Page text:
NAIROBI, 06.17.2021 (Press Release): A new report finds that women and girls in Kenya lack access to comprehensive information on sexual and reproductive health and rights (SRHR) despite the country’s constitutional framework guaranteeing reproductive health and access to such information.
Low uptake of contraceptives, increased rates of unintended pregnancies, unsafe abortions, sexually transmitted infections including HIV, sexual and, are attributable to lack of access to information by women and girls, the report found, which also leads to higher rates of gender-based violence such as rape and sexual exploitation.
This new report by the Center for Reproductive Rights (the Center) and Trust for Indigenous Culture and Health (TICAH) sought to evaluate women and girls’ access to information on sexual and reproductive health and rights (SRHR), and the role of the government in facilitating such access.
Grounded on interactions with women and girls, health service providers, and government officials in five counties of Kenya, the report, Access to SRHR Information by Women and Girls in Kenya: An Assessment of Nairobi, Bungoma, Homabay, Kericho and Kilifi Counties, finds a disconnect between the promise of the Constitution of Kenya 2010 and the reality, in terms of women and girls’ access to and realization of their sexual and reproductive health and rights.
Betty Odallo, Advocacy Adviser for Africa at Center for Reproductive Rights faulted the government for providing women and girls with select and/or piecemeal information on sexual reproductive health rights. “While government facilities provided some information on reproductive health services such as delivery, and post-natal care, it failed to provide information on abortion care, post abortion care, assisted reproduction and contraceptives,” observed Ms. Odallo, adding that “learning institutions offered limited or no comprehensive education on sexual and reproductive health despite school-going girls preferring to receive such information from schools according to the report.”
Article 43 of the constitution guarantees the right to the highest attainable standard of health, including reproductive health which is a state of complete physical, mental, social, and emotional wellbeing regarding reproductive system, and not merely being without disease. Moreover, Article 35 provides for right to access information meaning women and girls are entitled to seek and receive information concerning health, including sexual and reproductive health to help them live whole and healthy lives.
Jade Maina, Executive Director, Trust for Indigenous Culture and Health (TICAH) reiterated: “For Kenyan women and girls to realize healthy productive lives and contribute to nation building, the Government must live to its commitments to Sustainable Development Goals (SDGs) and leave no one behind in designing sexual and reproductive health and rights programs.”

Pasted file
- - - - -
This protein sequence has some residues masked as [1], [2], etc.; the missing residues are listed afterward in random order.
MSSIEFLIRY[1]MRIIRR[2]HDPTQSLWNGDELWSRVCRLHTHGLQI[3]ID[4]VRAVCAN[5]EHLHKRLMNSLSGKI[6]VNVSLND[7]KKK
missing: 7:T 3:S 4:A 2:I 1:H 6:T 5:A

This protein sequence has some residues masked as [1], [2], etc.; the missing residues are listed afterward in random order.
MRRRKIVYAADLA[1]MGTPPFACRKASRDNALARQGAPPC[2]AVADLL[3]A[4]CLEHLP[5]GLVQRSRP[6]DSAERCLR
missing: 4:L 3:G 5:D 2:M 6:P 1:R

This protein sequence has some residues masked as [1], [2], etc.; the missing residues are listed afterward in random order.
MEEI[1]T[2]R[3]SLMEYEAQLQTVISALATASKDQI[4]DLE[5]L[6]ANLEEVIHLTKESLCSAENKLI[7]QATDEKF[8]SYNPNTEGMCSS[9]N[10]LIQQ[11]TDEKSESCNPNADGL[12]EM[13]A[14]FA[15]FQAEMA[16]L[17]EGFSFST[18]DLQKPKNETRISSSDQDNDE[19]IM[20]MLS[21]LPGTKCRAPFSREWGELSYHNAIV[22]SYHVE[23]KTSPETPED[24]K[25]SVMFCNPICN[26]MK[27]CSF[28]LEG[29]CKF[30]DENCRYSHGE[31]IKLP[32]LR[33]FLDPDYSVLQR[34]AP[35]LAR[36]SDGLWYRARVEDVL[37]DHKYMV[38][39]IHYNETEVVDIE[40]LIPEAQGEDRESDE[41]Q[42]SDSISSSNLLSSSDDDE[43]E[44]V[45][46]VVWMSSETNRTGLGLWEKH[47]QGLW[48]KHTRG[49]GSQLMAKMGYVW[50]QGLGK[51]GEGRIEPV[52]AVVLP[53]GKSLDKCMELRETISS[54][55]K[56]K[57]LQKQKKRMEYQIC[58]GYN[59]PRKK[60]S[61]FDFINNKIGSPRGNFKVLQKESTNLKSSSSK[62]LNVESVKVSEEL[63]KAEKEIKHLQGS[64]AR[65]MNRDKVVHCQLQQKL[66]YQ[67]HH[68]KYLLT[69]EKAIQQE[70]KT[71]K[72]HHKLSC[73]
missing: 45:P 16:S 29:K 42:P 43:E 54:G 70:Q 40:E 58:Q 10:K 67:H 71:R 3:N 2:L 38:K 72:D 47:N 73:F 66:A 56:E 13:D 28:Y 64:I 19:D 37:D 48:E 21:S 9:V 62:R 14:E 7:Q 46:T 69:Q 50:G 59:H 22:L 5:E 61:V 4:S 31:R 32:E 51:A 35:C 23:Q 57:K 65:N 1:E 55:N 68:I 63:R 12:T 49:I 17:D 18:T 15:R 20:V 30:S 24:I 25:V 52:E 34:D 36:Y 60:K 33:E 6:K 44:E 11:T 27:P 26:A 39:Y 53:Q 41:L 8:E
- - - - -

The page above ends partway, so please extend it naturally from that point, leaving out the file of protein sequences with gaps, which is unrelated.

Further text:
The report also revealed that men, women, and girls with multiple disabilities such as hearing, sight, and speech were neither substantively involved nor considered in such program design. Additional findings include:
- Knowledge of Reproductive Rights: 36% of women and girls under 25 years of age have the lowest level of understanding of reproductive rights.
- Knowledge of Reproductive Rights in the Constitution: A majority of women and girls, irrespective of age, are unaware of the constitutional provisions on sexual reproductive health rights, including abortion.
- Knowledge of Menstrual Cycle: 12% of girls aged 12–19 and 38% of women ages 21–30, are knowledgeable about menstruation.
- Knowledge of Pregnancy and Contraception: Girls aged 15 and below are least knowledgeable on how to prevent unintended pregnancies. Women aged 21–30 are most knowledgeable on how to prevent unintended pregnancies. 80% of these women use contraception, compared with 20% who reported abstaining from sex.
- Knowledge of Sexual Gender-Based Violence: Most married women expressed that they experienced a lack of autonomy, choice, or decision-making in negotiating for safe sex or not to have sex. Respondents reported that it is up to women, and not men, to take the necessary precautions to prevent pregnancies and STIs.
Key recommendations the report makes towards government and stakeholders in ensuring access to comprehensive reproductive health information and education:
- Equip all health facilities with health service providers trained in the provision of comprehensive sexual and reproductive health and rights information
- Finalize, publish and rollout a curriculum on comprehensive sexual and reproductive health for in- and out-of-school adolescents, to be delivered by trained teachers
- Undertake regular, nationwide awareness campaigns on sexual and reproductive health for persons of all demographics on widely accessible media
- Provide information and education on sexual and reproductive health and rights in formats accessible by all persons with disabilities.
Follow the conversation on:
- Twitter: @ReproRights #Access2SRHRInfoKE (Primary) #KatibaForSRHR (Secondary)
- Facebook: TICHAKenya and Reproductive Health Network Kenya